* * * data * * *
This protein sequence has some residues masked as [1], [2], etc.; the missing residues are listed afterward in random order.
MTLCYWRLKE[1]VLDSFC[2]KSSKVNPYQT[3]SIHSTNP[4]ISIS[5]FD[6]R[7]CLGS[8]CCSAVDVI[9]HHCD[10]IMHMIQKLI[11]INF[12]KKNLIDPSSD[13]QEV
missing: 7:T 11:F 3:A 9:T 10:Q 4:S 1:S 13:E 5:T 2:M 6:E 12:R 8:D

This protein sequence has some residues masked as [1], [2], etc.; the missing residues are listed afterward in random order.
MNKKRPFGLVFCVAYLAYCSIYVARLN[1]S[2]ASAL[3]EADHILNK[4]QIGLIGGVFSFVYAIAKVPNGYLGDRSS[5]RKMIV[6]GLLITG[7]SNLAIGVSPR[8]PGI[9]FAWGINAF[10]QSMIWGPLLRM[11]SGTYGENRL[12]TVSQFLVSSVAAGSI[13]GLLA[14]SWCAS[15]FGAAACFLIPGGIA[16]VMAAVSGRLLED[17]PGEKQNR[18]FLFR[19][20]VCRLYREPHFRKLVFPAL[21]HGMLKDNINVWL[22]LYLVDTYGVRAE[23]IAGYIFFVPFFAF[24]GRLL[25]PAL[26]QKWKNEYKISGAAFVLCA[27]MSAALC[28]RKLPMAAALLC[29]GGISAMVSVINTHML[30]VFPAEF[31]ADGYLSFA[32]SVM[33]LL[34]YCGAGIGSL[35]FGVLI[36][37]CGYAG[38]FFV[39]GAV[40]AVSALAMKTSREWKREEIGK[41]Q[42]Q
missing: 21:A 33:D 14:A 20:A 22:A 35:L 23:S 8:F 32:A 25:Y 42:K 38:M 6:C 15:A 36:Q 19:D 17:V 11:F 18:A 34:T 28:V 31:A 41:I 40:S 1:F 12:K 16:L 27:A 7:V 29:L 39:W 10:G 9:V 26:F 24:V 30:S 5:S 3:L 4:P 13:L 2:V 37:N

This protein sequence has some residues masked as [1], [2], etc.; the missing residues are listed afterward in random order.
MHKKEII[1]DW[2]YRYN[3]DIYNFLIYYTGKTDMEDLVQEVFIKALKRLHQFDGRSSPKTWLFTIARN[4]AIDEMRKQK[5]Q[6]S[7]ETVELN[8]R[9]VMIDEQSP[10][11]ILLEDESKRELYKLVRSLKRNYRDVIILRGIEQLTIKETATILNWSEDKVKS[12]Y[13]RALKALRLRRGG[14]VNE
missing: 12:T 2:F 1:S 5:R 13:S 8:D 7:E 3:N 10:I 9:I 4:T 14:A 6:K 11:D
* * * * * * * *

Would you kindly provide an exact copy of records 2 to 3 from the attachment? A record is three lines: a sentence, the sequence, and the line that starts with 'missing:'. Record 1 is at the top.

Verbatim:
This protein sequence has some residues masked as [1], [2], etc.; the missing residues are listed afterward in random order.
MNKKRPFGLVFCVAYLAYCSIYVARLN[1]S[2]ASAL[3]EADHILNK[4]QIGLIGGVFSFVYAIAKVPNGYLGDRSS[5]RKMIV[6]GLLITG[7]SNLAIGVSPR[8]PGI[9]FAWGINAF[10]QSMIWGPLLRM[11]SGTYGENRL[12]TVSQFLVSSVAAGSI[13]GLLA[14]SWCAS[15]FGAAACFLIPGGIA[16]VMAAVSGRLLED[17]PGEKQNR[18]FLFR[19][20]VCRLYREPHFRKLVFPAL[21]HGMLKDNINVWL[22]LYLVDTYGVRAE[23]IAGYIFFVPFFAF[24]GRLL[25]PAL[26]QKWKNEYKISGAAFVLCA[27]MSAALC[28]RKLPMAAALLC[29]GGISAMVSVINTHML[30]VFPAEF[31]ADGYLSFA[32]SVM[33]LL[34]YCGAGIGSL[35]FGVLI[36][37]CGYAG[38]FFV[39]GAV[40]AVSALAMKTSREWKREEIGK[41]Q[42]Q
missing: 21:A 33:D 14:A 20:A 22:A 35:L 23:S 8:F 32:A 25:Y 42:K 38:M 6:C 15:A 36:Q 19:D 17:V 11:F 18:A 34:T 28:V 31:A 41:I 40:S 1:F 12:K 16:L 27:A 7:V 29:L 39:W 10:G 9:V 26:F 24:V 30:S 5:S 3:L 4:P 13:L 2:V 37:N

This protein sequence has some residues masked as [1], [2], etc.; the missing residues are listed afterward in random order.
MHKKEII[1]DW[2]YRYN[3]DIYNFLIYYTGKTDMEDLVQEVFIKALKRLHQFDGRSSPKTWLFTIARN[4]AIDEMRKQK[5]Q[6]S[7]ETVELN[8]R[9]VMIDEQSP[10][11]ILLEDESKRELYKLVRSLKRNYRDVIILRGIEQLTIKETATILNWSEDKVKS[12]Y[13]RALKALRLRRGG[14]VNE
missing: 12:T 2:F 1:S 5:R 13:S 8:D 7:E 3:N 10:I 9:I 4:T 14:A 6:K 11:D